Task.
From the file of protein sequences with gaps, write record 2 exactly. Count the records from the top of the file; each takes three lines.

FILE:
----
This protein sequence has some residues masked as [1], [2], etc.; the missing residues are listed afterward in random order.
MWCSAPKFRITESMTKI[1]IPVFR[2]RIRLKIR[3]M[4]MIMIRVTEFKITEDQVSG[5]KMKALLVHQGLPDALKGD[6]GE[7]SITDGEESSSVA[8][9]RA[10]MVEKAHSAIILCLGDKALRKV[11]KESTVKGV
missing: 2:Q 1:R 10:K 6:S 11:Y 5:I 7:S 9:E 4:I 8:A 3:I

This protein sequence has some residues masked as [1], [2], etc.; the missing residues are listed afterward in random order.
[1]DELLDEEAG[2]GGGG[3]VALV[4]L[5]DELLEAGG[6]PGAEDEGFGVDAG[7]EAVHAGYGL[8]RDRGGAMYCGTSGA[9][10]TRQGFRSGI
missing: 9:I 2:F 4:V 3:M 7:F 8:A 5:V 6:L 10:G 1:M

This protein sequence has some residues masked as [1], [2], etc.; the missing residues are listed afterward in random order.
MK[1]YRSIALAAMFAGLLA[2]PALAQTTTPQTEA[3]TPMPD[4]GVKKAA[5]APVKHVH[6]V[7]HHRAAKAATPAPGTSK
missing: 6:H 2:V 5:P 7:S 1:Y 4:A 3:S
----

This protein sequence has some residues masked as [1], [2], etc.; the missing residues are listed afterward in random order.
[1]DELLDEEAG[2]GGGG[3]VALV[4]L[5]DELLEAGG[6]PGAEDEGFGVDAG[7]EAVHAGYGL[8]RDRGGAMYCGTSGA[9][10]TRQGFRSGI
missing: 9:I 2:F 4:V 3:M 7:F 8:A 5:V 6:L 10:G 1:M